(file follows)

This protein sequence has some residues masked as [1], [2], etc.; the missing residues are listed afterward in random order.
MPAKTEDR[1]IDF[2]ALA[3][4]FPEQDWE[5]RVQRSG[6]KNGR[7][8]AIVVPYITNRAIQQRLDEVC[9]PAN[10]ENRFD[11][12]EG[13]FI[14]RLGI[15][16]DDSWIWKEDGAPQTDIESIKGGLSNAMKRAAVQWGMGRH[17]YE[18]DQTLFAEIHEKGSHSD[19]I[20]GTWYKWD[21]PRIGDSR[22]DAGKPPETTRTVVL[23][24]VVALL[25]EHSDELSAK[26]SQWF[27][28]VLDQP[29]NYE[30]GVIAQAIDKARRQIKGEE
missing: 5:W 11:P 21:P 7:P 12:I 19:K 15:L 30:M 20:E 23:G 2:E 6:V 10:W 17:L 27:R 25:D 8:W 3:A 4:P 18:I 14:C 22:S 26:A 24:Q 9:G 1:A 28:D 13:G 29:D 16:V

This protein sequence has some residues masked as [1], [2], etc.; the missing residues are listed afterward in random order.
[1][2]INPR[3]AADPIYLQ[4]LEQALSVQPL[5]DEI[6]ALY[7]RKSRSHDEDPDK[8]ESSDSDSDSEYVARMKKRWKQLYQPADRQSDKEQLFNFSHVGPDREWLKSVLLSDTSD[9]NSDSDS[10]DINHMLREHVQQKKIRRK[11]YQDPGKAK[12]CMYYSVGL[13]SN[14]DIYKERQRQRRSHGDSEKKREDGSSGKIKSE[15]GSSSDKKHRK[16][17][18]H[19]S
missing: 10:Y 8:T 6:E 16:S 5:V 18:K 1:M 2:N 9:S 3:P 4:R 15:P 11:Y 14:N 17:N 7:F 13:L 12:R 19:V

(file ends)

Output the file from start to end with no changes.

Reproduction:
This protein sequence has some residues masked as [1], [2], etc.; the missing residues are listed afterward in random order.
MPAKTEDR[1]IDF[2]ALA[3][4]FPEQDWE[5]RVQRSG[6]KNGR[7][8]AIVVPYITNRAIQQRLDEVC[9]PAN[10]ENRFD[11][12]EG[13]FI[14]RLGI[15][16]DDSWIWKEDGAPQTDIESIKGGLSNAMKRAAVQWGMGRH[17]YE[18]DQTLFAEIHEKGSHSD[19]I[20]GTWYKWD[21]PRIGDSR[22]DAGKPPETTRTVVL[23][24]VVALL[25]EHSDELSAK[26]SQWF[27][28]VLDQP[29]NYE[30]GVIAQAIDKARRQIKGEE
missing: 5:W 11:P 21:P 7:P 12:I 19:K 15:L 30:M 20:E 23:G 2:E 6:V 10:W 17:L 27:R 25:D 8:W 3:A 4:P 18:I 14:C 22:S 26:A 24:Q 9:G 1:A 28:D 13:G 29:D 16:V

This protein sequence has some residues masked as [1], [2], etc.; the missing residues are listed afterward in random order.
[1][2]INPR[3]AADPIYLQ[4]LEQALSVQPL[5]DEI[6]ALY[7]RKSRSHDEDPDK[8]ESSDSDSDSEYVARMKKRWKQLYQPADRQSDKEQLFNFSHVGPDREWLKSVLLSDTSD[9]NSDSDS[10]DINHMLREHVQQKKIRRK[11]YQDPGKAK[12]CMYYSVGL[13]SN[14]DIYKERQRQRRSHGDSEKKREDGSSGKIKSE[15]GSSSDKKHRK[16][17][18]H[19]S
missing: 10:Y 8:T 6:E 16:S 5:V 18:K 1:M 2:N 9:S 3:P 4:R 15:P 11:Y 14:N 17:N 7:F 13:L 12:R 19:V